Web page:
You might save a few dollars downloading pirated software, but you could also end up losing a lot more in the process, as researchers have discovered a cryptocurrency-targeting infostealer lurking among the cracks.
Two separate cybersecurity firms – Flashpoint and Sekoia, uncovered a brand-new information-stealing malware dubbed “RisePro”.
RisePro is being distributed through websites hosting pirated software, cracks, loaders, and similar illegal content, and infects endpoints through the PrivateLoader pay-per-install (PPI) malware distribution service.
Stealing crypto account details
According to the researchers, RisePro carries many similarities to PrivateLoader, prompting the researchers to conclude that the malware distribution platform now has its own infostealer. What’s more, they discovered that it was most likely built on Vidar as a foundation, as it uses the same system of embedded DLL dependencies.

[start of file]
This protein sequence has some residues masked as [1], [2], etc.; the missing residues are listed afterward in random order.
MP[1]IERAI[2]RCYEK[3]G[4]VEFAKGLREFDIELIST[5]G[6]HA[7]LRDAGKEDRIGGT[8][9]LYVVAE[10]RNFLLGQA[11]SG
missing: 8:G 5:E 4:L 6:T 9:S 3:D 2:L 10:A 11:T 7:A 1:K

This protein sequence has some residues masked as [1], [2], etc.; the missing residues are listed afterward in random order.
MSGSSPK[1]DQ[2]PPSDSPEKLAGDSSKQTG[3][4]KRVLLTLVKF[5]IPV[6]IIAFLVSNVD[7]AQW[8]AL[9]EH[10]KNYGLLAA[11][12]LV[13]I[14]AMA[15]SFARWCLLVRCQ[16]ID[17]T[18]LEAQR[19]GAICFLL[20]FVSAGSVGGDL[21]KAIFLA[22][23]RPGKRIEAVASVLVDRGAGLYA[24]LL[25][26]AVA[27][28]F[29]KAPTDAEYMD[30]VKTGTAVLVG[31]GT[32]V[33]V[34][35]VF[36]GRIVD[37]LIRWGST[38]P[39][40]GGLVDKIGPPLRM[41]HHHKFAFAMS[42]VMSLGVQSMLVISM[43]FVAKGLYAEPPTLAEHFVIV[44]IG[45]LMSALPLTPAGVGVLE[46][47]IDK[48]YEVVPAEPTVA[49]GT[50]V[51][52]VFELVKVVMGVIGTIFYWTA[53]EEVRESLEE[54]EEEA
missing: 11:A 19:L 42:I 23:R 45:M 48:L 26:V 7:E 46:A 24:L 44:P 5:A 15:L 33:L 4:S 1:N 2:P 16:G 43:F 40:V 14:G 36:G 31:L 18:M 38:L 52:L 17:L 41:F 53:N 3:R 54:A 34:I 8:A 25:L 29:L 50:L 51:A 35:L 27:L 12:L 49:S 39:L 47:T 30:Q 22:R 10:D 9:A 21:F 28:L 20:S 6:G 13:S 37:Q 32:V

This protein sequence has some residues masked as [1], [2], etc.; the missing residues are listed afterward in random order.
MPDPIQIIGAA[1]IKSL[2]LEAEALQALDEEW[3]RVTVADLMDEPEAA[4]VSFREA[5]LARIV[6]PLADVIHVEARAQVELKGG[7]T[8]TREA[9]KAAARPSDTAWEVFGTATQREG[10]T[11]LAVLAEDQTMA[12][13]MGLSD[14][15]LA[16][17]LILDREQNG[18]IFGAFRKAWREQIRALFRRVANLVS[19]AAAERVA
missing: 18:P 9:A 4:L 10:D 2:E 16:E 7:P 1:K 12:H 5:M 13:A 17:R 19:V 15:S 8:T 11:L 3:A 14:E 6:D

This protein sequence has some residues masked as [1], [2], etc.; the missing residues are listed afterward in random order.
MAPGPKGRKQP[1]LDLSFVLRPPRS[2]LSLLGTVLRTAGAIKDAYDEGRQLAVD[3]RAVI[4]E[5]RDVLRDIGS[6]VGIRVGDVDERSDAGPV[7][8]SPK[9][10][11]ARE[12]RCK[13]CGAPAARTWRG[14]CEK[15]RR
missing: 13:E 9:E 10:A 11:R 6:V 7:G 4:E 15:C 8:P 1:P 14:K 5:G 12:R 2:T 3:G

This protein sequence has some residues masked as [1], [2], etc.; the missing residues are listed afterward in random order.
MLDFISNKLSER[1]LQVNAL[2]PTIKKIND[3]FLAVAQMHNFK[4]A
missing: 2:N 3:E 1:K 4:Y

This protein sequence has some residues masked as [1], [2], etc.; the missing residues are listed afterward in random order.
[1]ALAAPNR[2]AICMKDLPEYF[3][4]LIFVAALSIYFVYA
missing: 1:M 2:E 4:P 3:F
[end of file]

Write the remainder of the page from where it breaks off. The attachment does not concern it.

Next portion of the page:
RisePro hunts for data from an extensive list of browsers, browser extensions, and cryptocurrency wallets, including Google Chrome, Firefox (and 30 other browsers), Authenticator, MetaMask, and Coinbase (and 26 other browser extensions). Furthermore, it steals data from Discord, battle.net, Authy Desktop, and can scan filesystem folders for valuable data, for example holding credit card information.
According to Flashpoint, criminals have already started selling RisePro logs with sensitive, personally identifiable data, on Russian dark web markets. Threat actors interested in buying either the logs, or the tool itself, can do so via Telegram, by interacting with the threat actors’ Telegram bot.
The researchers describe PrivateLoader as a pay-per-install malware distribution service, often posing as a software crack, or a keygen. Up until today, PrivateLoader only distributed RedLine Stealer or Raccoon, both of which are very popular infostealers in the cybercrime community.
The best way to protect against such threats is to refrain from downloading illegal content to begin with, and only download software from legitimate, verified sources. A strong antivirus solution is also advised.
Via: BleepingComputer (opens in new tab)